Editor’s Note: This post is brought to you by Miriam Kingsberg, an assistant professor in the department of history at the University of Colorado, Boulder. She visited the Jewish Museum Munich in July 2016 and has provided this review of their recent show, “Beer is the Wine of This Land: Jewish Brewery Tales.” Enjoy!
Friends of ADHS may be interested to learn of a new bilingual (German and English) exhibit: “Beer is the Wine of this Land: Jewish Brewery Tales” at the Jewish Museum Munich (Jüdisches Museum München). This event is part of a city-wide celebration of the five hundredth anniversary of the “Purity Law” that restricted German beer ingredients to barley, hops, and water (yeast was added later). The exhibit was inaugurated in April 2016 and will run through August 1, 2017. Admission is included in the museum’s general ticket price (6 euros for adults, 3 euros for students and the elderly, free for children under age eighteen).
The Jewish Museum Munich opened in 2007 in the heart of the old city, next to a new synagogue completed a year earlier (the historic synagogue was destroyed by the Nazis on Kristallnacht). Observers may notice a (deliberate) contrast to the iconic Jewish Museum of Berlin, which was established in 2001 and is often regarded as a model for similar institutions around the country. Berlin traces the full sweep of Jewish history in Germany and northern Europe, with special attention to the Third Reich (1933-1945) and the Holocaust. The Munich museum, by contrast, does not find it possible to reconstruct Jewish life under the Nazis, citing the lack of surviving artifacts as the primary reason. Instead, the institution seeks to educate the local public and visitors about Jewish culture and experiences—an especially important mission given today’s relatively small local community. On the basement floor, ritual objects from the permanent collection highlight the observances, celebrations, and rhythms of Jewish life.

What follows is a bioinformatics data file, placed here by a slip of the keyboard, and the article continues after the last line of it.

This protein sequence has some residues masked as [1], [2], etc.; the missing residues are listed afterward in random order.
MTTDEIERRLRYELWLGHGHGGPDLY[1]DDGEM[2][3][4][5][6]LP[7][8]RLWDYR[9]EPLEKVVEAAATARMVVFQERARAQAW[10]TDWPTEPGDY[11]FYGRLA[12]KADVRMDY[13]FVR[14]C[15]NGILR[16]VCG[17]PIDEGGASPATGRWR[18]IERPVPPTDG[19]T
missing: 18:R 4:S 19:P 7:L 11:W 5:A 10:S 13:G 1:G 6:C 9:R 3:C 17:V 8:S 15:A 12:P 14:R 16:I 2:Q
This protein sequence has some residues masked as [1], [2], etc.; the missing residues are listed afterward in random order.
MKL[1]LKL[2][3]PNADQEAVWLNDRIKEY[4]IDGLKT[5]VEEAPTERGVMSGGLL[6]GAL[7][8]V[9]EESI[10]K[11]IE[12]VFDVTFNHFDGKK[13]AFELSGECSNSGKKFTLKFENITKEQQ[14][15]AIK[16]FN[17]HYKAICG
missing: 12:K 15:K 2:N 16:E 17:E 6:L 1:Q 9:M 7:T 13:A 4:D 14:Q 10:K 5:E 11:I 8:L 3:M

The exhibition occupies the ground floor and upper story of the museum. Curators begin with the question: given that the alcoholic beverage traditionally associated with Jewish life is wine, how did beer come to play a role? Following the discovery of beer more than five thousand years ago in ancient Egypt, the rabbinical authorities declared the alcohol kosher (except on Passover, and with the proviso that no non-kosher elements were introduced during the brewing process). Moreover, they ruled that any liquor might stand in for wine on ceremonial occasions if it was the customary beverage of the surrounding community. Whether beer ever acquired ritual status among German Jews, however, is a question that the exhibit never addresses. As the title indicates, its primary focus is not consumption but rather production.
Beer production and Jews were symbolically entwined in southern Germany from the Middle Ages, when brewers chose the six-point star (Zoigl) to mark places where they sold the beverage. This same star was also used to denote Jewishness as early as the thirteenth century. The Zoigl remained in use until the Nazis came to power, and the museum displays a rich collection of beer steins (mugs) and other paraphernalia adorned with the emblem.